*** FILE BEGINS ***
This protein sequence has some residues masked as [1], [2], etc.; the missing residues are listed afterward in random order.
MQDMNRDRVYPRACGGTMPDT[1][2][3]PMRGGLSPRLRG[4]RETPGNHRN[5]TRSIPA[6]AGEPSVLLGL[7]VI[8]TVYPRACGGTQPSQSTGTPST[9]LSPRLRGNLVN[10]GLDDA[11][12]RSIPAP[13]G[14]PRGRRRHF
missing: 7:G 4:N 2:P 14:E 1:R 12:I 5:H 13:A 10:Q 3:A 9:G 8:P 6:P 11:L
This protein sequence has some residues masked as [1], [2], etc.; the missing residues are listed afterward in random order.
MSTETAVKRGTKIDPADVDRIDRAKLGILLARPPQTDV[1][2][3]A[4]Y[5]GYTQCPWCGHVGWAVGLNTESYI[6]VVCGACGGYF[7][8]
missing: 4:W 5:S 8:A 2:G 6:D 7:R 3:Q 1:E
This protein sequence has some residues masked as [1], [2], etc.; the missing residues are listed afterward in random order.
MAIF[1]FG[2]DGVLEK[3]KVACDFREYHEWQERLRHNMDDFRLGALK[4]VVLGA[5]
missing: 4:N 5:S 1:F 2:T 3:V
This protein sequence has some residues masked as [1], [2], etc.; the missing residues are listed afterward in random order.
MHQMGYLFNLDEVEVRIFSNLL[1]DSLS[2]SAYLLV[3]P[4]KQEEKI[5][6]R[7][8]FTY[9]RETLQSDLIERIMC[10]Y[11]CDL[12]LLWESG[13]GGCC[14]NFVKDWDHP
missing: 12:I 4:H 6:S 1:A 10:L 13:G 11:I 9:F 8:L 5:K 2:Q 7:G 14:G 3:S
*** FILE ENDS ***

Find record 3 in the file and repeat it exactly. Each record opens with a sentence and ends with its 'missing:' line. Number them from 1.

This protein sequence has some residues masked as [1], [2], etc.; the missing residues are listed afterward in random order.
MAIF[1]FG[2]DGVLEK[3]KVACDFREYHEWQERLRHNMDDFRLGALK[4]VVLGA[5]
missing: 4:N 5:S 1:F 2:T 3:V